Time finally runs out on '24' — on TV
By Denise Martin and Maria Elena Fernandez
Los Angeles Times
LOS ANGELES — Jack Bauer has cheated death a few dozen times, but he couldn't avoid cancellation.
After putting the tireless Counter Terrorist Unit agent to work for eight extra-long days, Fox Entertainment President Kevin Reilly has ordered that Jack stand down at season's end.
Although everyone on set reacted to the news emotionally, no one is perhaps sadder than the man who brought Jack Bauer to life.
"It's very sad. The only thing tempering this from being all-out heartbreak is the fact that we have this sense of accomplishment," Kiefer Sutherland said. "That's the only thing holding people up. Because for me and all these people who've been with us since the beginning, it's a very special thing, and it's very sad to see it end."
The clock stops ticking May 24.
The termination notice comes in the middle of Day 8, which critics have panned and the audience has largely shunned. The March 22 episode of the show drew just 8.7 million viewers — down 34 percent from Season 7's average of 13.3 million.
And while the ratings have cooled, the cost of producing "24" has continued to increase.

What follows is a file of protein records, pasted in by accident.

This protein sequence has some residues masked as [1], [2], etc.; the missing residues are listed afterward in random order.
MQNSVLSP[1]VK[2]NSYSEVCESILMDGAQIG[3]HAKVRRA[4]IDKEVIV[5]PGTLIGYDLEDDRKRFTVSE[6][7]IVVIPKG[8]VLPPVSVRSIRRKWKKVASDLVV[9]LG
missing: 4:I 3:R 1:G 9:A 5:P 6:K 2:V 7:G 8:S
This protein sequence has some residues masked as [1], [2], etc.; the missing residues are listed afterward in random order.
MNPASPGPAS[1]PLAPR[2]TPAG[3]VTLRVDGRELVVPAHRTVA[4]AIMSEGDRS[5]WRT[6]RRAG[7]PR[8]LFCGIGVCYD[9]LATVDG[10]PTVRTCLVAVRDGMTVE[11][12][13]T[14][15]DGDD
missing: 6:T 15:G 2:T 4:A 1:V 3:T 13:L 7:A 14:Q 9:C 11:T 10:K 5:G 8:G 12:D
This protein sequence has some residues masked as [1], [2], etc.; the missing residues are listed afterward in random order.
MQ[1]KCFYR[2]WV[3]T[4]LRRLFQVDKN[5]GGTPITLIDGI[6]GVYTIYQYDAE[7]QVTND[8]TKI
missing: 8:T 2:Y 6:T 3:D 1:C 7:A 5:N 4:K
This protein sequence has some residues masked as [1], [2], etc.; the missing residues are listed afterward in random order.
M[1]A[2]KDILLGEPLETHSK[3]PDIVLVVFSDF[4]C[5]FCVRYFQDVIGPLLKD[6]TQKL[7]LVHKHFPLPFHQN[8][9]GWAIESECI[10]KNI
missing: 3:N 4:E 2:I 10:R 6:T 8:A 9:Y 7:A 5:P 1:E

"Everyone concurs that we want the show to end as close to peak form as possible," executive producer Howard Gordon said. "If they said tomorrow that you have a ninth season, it's not something we'd be up for, because we realize Jack's story in the real-time format has been told. Jack is a wonderful character who can live past the '24' real-time franchise."
Indeed, Jack may not be retiring just yet.
Sutherland, also an executive producer on the series, is eager to get started on a "24" movie, and 20th Century Fox has hired a writer, Billy Ray ("State of Play"), who pitched his own version of a bad day for Bauer in Europe.
At its peak, "24" helped transform Fox into a ratings powerhouse in the early 2000s. Alongside shows such as "American Idol" and "House," it vaulted the network into the No. 1 spot among the coveted 18-to-49-year-old demographic.
"I know the end will be a very difficult day, and I would love to have avoided it," said Sutherland. "It's hard. I broke it down the other day: I've worked on '24' more than half of my professional career. ... It would be silly for me to pretend the end of this would not have a huge impact on my life."